SMCC Heads Up | December 4, 2018

$$ drive fentanyl crisis | Tool maps rare genes | Food smells and cravings | SMCC Heads Up – Embargoed and recently published research with a Canadian focus, curated by SMCC for science journalists. Read more>

(Photo credit: David D)

Moms’ emotional bonds with their babies after birth predicted during pregnancy

Child Development Published December 4, 2018 (News release from the Society for Research in Child Development) A strong bond between mothers’ and their babies are key to the children’s development, but this bond does not develop instantly. This study shows that responses to images of infants’ facial cues change over the course of pregnancy and early motherhood, […]

Soil compound fights chronic wasting disease

PLOS Pathogens Published November 29, 2018 (News release from PLOS) Researchers tested the role of a major soil organic matter compound, humic acid, for its ability to bind chronic wasting disease prions and impact infectivity. They found incubating the prions with high humic-acid concentrations decreased prion signal and infectivity in mice. Chronic wasting disease is fatal […]

33-million-year-old whale from Oregon had neither teeth nor baleen

Current Biology Published November 29, 2018 (News release from Cell Press) A 33-million-year-old fossil whale from Oregon had neither teeth nor baleen. Representing a surprising intermediate stage between modern filter-feeding whales and their toothed ancestors, Maiabalaena was a suction feeder. The findings suggest early whales lost their teeth before the evolutionary origin of comb-like baleen. Corresponding author: […]

More partners, more ranges: Plants who make friends with more soil bacteria spread more easily

Biology Letters Published November 28, 2018 Plants like legumes get nitrogen from bacteria they harbor in their roots, but to reap this benefit in new habitats they must find compatible bacteria there. Researchers combined data from a global database of legume ranges and DNA sequences of their bacteria and found that legumes that partner with diverse […]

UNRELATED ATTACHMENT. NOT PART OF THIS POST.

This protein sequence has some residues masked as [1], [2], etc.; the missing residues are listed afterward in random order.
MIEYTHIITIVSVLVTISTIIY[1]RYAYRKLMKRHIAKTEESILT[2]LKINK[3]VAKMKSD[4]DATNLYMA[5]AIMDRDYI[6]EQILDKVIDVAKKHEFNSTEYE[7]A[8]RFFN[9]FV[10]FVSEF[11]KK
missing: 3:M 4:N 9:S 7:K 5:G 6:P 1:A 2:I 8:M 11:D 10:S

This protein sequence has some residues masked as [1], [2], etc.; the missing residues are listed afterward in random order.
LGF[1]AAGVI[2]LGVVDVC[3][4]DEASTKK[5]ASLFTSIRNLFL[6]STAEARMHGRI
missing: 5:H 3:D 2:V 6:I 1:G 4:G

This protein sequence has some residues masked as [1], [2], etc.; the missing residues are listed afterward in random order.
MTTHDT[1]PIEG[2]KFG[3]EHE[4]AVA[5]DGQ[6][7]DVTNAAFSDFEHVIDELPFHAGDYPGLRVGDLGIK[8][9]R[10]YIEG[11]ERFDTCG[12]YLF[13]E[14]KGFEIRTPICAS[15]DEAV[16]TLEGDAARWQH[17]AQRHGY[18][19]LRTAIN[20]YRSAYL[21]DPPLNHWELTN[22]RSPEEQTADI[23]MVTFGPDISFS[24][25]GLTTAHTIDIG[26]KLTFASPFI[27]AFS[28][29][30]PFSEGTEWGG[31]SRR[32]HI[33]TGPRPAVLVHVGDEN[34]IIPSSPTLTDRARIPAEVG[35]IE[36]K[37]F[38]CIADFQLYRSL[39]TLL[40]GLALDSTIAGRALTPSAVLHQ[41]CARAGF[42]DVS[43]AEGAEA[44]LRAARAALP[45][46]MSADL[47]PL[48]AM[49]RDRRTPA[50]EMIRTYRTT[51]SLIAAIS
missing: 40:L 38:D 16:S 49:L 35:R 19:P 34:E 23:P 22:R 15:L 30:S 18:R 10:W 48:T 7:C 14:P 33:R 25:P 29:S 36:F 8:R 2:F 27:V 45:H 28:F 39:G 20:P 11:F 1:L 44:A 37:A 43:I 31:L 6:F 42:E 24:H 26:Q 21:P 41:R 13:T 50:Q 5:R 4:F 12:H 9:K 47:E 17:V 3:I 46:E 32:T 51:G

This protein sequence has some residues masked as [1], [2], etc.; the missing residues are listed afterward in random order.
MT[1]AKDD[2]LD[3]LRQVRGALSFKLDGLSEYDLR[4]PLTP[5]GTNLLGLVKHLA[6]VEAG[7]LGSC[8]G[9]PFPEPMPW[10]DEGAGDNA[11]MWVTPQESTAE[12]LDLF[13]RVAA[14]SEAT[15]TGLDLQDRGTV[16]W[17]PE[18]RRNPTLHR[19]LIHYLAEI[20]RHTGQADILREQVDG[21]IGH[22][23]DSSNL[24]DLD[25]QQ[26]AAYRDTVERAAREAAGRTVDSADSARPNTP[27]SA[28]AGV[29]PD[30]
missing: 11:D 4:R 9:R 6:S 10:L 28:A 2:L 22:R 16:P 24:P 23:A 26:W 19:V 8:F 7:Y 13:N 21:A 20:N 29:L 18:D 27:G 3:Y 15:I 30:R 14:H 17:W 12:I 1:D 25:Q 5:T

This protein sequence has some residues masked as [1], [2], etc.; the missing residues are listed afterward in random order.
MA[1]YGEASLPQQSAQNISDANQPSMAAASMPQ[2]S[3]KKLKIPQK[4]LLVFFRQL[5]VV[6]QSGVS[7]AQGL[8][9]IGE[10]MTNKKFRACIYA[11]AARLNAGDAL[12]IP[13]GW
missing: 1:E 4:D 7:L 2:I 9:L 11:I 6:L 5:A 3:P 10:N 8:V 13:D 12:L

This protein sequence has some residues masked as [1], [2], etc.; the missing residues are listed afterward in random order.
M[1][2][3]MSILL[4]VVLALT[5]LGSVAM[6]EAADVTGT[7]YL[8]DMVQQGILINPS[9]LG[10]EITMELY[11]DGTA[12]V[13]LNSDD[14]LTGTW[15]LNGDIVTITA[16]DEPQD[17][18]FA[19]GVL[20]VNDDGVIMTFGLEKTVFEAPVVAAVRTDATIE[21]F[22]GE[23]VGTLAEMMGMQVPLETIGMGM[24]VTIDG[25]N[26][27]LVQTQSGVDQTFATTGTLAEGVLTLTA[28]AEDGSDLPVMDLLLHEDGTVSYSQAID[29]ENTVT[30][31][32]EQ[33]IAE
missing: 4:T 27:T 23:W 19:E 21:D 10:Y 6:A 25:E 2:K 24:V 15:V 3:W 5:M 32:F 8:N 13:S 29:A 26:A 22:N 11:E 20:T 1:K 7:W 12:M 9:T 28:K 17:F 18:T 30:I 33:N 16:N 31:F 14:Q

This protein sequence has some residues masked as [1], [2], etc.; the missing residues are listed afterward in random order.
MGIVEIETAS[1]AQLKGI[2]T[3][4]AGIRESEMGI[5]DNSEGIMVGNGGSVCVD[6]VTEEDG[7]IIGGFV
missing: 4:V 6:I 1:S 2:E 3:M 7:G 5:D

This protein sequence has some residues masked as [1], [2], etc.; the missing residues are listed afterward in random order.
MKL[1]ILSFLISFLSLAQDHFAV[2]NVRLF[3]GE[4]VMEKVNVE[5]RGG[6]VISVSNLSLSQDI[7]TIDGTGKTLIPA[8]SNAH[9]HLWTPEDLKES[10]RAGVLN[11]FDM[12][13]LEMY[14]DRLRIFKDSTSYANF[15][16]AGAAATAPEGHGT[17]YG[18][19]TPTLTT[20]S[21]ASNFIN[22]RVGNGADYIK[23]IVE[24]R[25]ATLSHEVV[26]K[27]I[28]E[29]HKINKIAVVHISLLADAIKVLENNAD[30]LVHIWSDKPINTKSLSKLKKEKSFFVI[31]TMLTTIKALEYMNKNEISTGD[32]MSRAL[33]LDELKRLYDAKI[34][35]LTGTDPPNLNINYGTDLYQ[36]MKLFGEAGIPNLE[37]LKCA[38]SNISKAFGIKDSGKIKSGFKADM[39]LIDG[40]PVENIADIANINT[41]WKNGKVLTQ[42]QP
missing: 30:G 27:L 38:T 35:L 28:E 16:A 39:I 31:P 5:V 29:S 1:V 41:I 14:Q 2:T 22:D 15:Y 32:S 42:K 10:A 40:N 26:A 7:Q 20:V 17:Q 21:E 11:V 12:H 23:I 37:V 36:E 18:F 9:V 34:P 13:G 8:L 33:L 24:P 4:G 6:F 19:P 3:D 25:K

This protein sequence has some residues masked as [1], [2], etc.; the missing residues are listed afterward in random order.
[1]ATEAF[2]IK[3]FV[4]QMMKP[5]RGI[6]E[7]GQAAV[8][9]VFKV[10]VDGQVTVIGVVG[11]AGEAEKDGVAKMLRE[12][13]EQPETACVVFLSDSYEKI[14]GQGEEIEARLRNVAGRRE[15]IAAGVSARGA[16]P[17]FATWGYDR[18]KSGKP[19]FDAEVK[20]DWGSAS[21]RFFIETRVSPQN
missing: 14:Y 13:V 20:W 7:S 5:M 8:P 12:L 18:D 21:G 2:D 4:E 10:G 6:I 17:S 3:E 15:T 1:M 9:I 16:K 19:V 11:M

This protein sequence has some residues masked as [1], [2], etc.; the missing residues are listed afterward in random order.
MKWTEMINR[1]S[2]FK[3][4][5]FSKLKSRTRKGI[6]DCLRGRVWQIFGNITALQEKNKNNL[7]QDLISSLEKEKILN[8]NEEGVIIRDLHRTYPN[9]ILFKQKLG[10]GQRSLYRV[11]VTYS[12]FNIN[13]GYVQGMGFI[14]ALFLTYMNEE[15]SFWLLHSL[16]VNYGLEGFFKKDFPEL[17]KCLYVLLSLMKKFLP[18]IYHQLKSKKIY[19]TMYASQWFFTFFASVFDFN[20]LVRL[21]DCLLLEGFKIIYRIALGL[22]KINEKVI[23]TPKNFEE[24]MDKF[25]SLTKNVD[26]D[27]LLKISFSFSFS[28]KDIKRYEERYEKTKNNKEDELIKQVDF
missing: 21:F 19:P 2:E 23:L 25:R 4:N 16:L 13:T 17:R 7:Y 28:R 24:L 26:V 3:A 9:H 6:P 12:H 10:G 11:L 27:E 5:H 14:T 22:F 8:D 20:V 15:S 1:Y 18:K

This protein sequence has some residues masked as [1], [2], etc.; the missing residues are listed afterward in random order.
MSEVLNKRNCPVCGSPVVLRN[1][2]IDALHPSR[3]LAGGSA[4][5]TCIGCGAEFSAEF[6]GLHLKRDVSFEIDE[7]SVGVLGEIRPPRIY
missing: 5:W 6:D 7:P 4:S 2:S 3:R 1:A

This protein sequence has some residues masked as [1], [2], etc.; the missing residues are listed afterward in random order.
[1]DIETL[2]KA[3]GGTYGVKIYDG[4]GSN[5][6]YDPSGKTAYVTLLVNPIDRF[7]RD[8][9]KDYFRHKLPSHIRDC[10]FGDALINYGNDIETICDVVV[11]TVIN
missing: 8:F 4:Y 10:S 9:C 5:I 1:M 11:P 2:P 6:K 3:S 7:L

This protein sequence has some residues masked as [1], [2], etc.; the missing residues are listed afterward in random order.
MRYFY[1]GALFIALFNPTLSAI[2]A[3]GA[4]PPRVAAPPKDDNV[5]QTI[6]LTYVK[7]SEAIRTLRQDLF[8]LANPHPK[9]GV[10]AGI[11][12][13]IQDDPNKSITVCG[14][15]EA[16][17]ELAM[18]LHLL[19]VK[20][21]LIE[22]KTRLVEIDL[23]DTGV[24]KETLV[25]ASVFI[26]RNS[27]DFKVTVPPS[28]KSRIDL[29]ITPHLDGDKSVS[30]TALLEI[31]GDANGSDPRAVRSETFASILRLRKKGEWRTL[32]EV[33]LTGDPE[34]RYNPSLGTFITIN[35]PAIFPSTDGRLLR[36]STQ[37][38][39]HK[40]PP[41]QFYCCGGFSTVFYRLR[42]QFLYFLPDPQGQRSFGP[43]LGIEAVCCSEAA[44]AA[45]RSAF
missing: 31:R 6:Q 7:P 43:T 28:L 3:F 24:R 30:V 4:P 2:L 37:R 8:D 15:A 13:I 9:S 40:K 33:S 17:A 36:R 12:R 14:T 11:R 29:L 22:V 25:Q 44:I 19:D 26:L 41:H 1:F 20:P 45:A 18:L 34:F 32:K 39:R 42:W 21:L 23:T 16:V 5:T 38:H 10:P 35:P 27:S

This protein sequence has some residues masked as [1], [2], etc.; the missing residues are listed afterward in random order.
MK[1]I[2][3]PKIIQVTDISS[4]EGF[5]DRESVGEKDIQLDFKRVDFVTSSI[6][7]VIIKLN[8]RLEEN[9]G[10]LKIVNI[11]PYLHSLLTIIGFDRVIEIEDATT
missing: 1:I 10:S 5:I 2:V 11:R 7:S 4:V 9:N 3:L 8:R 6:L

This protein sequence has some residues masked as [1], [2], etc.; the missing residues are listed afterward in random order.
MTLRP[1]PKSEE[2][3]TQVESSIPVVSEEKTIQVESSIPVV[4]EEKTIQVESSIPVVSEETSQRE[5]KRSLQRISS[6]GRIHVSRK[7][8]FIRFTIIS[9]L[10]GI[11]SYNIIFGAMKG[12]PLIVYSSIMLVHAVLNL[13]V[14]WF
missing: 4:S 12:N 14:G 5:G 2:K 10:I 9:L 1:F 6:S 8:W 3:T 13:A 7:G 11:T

SMCC Heads Up | November 27, 2018

Soil stumps prion disease | Ancient whale’s gummy grin | Benefits of being bacteria friendly | SMCC Heads Up – Embargoed and recently published research with a Canadian focus, curated by SMCC for science journalists. Read more>

Probiotics no help to young kids with stomach virus

New England Journal of Medicine: two papers Published November 21, 2018  17:00 ET (News release from Washington University, St. Louis) Children with stomach viruses increasingly are given probiotics to ease vomiting and diarrhea symptoms, but these two studies show that two commonly used probiotic formulas do not improve symptoms. Researchers evalutated the effectiveness of Culturelle (Lactobacillus […]

Sweetened drinks pose greater diabetes risk than other sugary foods

BMJ Published November 21, 2018  16:30 ET  Sweetened drinks pose a greater risk of type 2 diabetes than most other foods containing fructose, a naturally occurring sugar. The findings suggest that fruit and other foods containing fructose seem to have no harmful effect on blood glucose levels, while sweetened drinks and some other foods that add […]

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Canadians’ and Americans’ Twitter language mirrors national stereotypes

PLOS ONE Published November 21, 2018  14:00 ET (News release from McMaster University) Differences in the language used in nearly 40-million tweets reflect national stereotypes – Canadians tend to be polite and nice while Americans are negative and assertive – even if the stereotypes aren’t accurate. Researchers isolated words, emoticons, and emojis used disproportionately on Twitter by […]

Negative social cues on tobacco packaging may help smokers quit

Journal of Consumer Affairs Published November 21, 2018  00:01 ET Tobacco packaging that reminds smokers that other people disapprove of the activity can trigger feelings of self-consciousness, which in turn reduces smoking intentions. This approach was particularly effective in ‘isolated’ smokers who did not see smoking as identity-relevant or congruent with their social self. Canadian co-author: Jennifer […]

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